This weekend, BBC director general Mark Thompson gave the James Mactaggart Memorial lecture at the Edinburgh International Television Festival, where he discussed the future of the BBC and British television as a whole.
He told the audience that broadcasting is a battle today which will require organisations to work together and “break the habit of a lifetime”, while he urged critics not to focus on small matters, such as the governance of the BBC, but the bigger issues.
We have, don’t we, a kind of genius in our industry for talking ourselves into a crisis – and then of always being somehow disappointed when the crisis turns out to be imaginary or when the cyclical turns out to be just that – cyclical. Instead, we should concentrate on what matters most and on the issues and actions that could actually make a difference. We should think big, not small.
The speech was awarded extensive coverage by the Guardian, from video reactions from audience members to reflective blogs in the aftermath. There is even a short but entertaining post from Channel 4 News presenter Krishnan Guru-Murthy on “how to interview Mark Thompson”, following his post-speech interview with the director.
If anyone so much as suspects you are giving him an easy ride you will be despised for it, so you are probably about to overcompensate and be a bit rude for a Saturday-morning chinwag that is, after all, on a subject that can be described as “only telly”. Fortunately, I had no shortage of help in planning the interview. “He can talk for a long time when he’s on stage, so you’ll have to interrupt him,” said one adviser. So I did. Another friend had suggested an interesting tack on executive pay: “Ask him if he is motivated by money? Does it threaten his legacy as DG?” It elicited the only “tumbleweed moment” of the session, as I left his firm rejection of the idea hanging for a moment.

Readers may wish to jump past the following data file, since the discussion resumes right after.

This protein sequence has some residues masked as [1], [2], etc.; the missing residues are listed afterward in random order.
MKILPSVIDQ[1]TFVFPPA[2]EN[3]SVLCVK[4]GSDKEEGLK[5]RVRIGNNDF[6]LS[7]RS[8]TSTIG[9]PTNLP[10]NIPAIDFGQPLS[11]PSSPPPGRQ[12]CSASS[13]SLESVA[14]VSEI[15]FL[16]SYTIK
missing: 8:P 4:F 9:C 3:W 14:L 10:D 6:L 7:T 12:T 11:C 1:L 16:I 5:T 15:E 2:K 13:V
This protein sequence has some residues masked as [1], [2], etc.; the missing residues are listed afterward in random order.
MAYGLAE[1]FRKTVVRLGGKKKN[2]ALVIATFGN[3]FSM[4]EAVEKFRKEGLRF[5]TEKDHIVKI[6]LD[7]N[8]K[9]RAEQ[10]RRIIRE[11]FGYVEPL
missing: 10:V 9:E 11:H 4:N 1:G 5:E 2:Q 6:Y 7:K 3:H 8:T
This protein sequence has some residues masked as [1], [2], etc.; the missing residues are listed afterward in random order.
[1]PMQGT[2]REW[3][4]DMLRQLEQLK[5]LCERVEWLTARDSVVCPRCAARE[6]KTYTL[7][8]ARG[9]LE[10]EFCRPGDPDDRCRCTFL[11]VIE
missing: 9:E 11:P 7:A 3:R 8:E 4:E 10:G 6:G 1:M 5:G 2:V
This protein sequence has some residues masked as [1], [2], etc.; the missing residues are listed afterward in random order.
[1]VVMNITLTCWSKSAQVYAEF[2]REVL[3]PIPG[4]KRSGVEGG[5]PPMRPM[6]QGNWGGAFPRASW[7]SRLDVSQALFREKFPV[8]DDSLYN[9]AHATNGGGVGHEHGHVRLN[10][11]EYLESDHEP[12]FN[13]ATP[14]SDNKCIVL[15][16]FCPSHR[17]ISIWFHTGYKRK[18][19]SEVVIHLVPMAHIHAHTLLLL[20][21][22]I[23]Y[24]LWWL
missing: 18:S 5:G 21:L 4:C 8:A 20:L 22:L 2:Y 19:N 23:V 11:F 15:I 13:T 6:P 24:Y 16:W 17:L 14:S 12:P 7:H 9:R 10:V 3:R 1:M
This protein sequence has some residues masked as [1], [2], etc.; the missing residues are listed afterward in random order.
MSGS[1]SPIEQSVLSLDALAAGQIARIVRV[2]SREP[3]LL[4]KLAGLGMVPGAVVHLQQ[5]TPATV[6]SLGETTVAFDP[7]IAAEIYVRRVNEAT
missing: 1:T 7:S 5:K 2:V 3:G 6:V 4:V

Most other news outlets focused on staff and pay cuts announced by Thompson, who said the broadcaster was “committed” to reducing the number of senior managers by at least a fifth by the end of 2011.
Criticisms fell on the Times, which was accused by the New Statesman of being biased for having “glanced over” Thompson’s negative comments in relation to Sky, which Thompson claimed is not investing enough in original British content.
The News Corp-owned paper reported on Thompson’s speech but somehow glanced over his remarks on Sky and its parent company. Contrast that with the approach of the BBC, which last year reported extensively on James Murdoch’s polemical assault on its “chilling” ambitions.
For a more general, illustrative view of the messages behind Thompson’s lecture, Journalism.co.uk has put together a Wordle below of his speech.